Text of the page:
Sang H. Cho, president of cable network Mnet America, said in a statement released to TheWrap that the actors’ failed contract negotiations bring “to the forefront an ongoing ‘lack of diversity in Hollywood’ issue in general, and in particular for Asian-American actors.”
Cho — whose channel is available in roughly 20 million U.S. households and is the first national, 24-hour cable network aimed at Asian-Americans — expressed dismay over the fact that a show set in Hawaii is losing the only two Asian-American performers on its core cast.
“Now that they are gone, there are no other Asian-Americans featured in the show,” he said. “I think this alone speaks volumes about under-representation of Asian-Americans on CBS.”
CBS said last week that it offered “large and significant salary increases” to Kim and Park in an attempt to retain the two cast members, who have played Chin Ho Kelly and Kono Kalakaua respectively since the show’s launch in September 2010.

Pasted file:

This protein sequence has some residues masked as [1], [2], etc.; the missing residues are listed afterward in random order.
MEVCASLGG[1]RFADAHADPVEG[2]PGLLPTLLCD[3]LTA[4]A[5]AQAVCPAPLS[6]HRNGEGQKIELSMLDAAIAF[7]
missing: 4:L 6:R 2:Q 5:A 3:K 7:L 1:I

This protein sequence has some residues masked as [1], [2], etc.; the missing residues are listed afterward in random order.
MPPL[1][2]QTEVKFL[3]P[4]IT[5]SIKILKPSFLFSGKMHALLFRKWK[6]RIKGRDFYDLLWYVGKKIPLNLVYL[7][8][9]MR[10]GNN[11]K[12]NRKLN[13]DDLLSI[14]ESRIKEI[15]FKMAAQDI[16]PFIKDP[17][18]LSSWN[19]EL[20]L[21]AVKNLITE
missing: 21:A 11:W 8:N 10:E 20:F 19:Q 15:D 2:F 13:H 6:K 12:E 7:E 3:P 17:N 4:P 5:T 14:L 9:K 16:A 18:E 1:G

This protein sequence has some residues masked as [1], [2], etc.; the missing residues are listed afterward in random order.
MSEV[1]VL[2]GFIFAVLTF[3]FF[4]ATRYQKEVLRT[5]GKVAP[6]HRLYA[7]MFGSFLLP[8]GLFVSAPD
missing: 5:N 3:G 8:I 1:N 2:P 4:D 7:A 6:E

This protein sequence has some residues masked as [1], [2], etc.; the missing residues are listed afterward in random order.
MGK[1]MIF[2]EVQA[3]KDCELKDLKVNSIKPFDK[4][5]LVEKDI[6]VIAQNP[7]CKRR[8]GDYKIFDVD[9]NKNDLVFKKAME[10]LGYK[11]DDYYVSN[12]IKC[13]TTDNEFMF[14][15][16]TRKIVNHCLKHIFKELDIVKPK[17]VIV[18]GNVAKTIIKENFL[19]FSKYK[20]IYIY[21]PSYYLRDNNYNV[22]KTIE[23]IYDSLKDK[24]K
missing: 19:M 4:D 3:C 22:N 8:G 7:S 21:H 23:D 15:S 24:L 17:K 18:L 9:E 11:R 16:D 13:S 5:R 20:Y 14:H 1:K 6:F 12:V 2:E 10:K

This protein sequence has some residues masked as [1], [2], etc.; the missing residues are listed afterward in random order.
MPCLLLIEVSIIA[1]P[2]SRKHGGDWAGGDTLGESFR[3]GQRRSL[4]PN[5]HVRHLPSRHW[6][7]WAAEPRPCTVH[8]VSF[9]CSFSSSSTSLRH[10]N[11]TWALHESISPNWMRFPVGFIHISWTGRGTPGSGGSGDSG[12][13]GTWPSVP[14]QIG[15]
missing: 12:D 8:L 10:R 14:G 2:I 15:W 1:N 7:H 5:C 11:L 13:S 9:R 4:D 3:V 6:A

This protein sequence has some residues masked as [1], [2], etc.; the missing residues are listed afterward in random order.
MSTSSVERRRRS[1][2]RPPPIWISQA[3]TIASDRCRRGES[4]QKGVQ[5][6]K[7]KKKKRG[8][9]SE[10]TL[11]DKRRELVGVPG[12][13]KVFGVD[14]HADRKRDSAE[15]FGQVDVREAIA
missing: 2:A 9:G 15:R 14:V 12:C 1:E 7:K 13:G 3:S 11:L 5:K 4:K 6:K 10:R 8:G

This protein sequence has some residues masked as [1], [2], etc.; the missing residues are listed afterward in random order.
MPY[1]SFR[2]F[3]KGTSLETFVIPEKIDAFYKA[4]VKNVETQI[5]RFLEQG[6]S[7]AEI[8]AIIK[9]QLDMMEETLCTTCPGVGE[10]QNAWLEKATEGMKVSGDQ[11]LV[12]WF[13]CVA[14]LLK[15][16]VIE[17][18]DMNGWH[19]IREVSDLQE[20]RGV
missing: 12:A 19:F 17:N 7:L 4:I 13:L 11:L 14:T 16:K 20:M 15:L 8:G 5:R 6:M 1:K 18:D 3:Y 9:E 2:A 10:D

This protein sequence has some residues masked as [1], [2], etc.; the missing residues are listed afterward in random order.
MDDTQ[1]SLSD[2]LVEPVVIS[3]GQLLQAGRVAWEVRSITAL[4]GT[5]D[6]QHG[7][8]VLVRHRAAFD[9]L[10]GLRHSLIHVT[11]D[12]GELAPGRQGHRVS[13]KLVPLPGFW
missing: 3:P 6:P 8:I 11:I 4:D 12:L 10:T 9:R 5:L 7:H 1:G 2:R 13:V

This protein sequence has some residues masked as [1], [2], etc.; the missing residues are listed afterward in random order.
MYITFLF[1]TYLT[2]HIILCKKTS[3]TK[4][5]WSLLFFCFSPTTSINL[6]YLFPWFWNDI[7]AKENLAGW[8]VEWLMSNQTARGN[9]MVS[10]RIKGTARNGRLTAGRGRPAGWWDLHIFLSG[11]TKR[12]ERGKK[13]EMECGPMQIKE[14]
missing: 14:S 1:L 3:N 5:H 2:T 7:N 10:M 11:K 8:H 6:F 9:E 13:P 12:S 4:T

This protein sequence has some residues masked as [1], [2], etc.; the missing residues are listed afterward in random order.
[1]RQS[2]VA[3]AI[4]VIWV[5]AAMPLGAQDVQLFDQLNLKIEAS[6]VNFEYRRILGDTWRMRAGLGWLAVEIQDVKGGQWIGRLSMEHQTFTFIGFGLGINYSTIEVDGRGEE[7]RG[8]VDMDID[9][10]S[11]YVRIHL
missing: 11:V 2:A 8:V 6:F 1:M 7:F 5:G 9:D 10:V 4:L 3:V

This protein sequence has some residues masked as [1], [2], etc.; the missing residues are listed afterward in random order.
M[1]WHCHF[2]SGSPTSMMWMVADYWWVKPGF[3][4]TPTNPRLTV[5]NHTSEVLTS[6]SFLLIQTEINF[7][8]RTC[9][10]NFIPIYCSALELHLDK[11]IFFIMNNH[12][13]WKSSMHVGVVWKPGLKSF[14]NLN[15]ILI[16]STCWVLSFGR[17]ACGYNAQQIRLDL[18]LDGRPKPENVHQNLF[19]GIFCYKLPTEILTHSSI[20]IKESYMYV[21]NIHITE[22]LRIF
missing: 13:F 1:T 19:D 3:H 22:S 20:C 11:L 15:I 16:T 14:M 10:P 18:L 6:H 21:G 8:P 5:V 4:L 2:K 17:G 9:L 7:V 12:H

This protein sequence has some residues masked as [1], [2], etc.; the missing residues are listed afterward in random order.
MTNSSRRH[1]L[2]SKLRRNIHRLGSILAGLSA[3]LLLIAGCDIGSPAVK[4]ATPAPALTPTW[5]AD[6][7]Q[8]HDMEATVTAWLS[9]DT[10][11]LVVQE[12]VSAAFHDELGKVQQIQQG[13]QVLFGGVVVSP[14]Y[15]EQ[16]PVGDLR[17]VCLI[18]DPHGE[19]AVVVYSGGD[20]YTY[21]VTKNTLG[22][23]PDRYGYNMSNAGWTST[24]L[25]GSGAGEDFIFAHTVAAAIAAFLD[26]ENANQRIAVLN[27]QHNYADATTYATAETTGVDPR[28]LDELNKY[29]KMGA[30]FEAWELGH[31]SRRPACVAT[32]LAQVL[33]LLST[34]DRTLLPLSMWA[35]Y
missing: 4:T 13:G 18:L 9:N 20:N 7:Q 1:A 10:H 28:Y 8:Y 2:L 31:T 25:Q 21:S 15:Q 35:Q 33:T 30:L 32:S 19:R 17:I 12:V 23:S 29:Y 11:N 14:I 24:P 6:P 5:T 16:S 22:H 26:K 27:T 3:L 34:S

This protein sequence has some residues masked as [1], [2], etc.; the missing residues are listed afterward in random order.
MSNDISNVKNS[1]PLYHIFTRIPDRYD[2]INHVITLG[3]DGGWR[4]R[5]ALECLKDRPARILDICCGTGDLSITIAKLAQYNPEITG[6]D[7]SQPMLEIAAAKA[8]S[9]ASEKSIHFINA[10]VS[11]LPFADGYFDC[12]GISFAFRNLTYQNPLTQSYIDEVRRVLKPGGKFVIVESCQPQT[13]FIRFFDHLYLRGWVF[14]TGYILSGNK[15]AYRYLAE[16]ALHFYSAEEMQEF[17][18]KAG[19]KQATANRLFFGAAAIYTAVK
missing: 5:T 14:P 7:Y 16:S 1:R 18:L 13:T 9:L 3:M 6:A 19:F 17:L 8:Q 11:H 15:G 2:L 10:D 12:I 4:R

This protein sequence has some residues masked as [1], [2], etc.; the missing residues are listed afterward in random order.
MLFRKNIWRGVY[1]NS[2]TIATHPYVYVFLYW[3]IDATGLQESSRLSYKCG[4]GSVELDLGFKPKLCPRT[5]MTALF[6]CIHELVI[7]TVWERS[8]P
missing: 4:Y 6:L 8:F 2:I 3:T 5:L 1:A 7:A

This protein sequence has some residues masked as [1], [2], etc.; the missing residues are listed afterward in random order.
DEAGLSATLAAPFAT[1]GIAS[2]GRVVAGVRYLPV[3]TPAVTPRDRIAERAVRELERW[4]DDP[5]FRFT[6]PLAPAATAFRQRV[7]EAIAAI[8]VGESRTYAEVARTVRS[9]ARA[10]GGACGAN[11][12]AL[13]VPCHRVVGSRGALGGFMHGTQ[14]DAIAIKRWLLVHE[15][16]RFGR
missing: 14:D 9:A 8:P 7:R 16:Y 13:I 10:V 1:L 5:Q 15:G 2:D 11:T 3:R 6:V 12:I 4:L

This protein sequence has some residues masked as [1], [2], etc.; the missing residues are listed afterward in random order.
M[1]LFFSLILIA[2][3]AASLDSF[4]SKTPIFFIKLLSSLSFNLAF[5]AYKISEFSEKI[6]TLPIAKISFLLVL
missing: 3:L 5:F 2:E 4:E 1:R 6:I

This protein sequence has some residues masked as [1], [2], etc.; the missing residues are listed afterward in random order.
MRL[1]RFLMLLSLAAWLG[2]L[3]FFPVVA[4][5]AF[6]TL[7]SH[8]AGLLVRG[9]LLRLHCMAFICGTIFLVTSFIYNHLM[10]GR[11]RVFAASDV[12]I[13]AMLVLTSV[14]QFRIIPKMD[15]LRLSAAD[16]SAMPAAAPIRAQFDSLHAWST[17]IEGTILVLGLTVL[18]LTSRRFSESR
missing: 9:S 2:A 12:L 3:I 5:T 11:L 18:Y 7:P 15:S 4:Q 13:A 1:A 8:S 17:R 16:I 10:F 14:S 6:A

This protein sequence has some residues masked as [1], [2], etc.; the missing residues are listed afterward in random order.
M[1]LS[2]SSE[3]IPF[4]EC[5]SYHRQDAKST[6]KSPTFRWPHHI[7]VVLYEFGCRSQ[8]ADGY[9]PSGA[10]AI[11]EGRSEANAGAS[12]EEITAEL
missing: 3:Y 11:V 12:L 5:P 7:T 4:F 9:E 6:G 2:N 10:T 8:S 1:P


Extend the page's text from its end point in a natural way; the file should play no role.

According to Cho, this claim from the network “speaks to gross disparity in [Kim and Park’s] financial compensation.”
“If [CBS’ claim] is the case, how grossly underpaid were they before the offer of this raise?” he said. “It’s almost as if Daniel Dae Kim and Grace Park are being told, ‘You should be happy with just the opportunity.'”
Cho’s comments follow the Council of Korean Americans (CKA) asking its constituents last week to place phone calls to two CBS execs to voice complaints over the negotiations.
Kim wrote on Facebook on Tuesday that he and the network “weren’t able to agree to terms on a new contract, so I made the difficult choice not to continue … The path to equality is rarely easy.”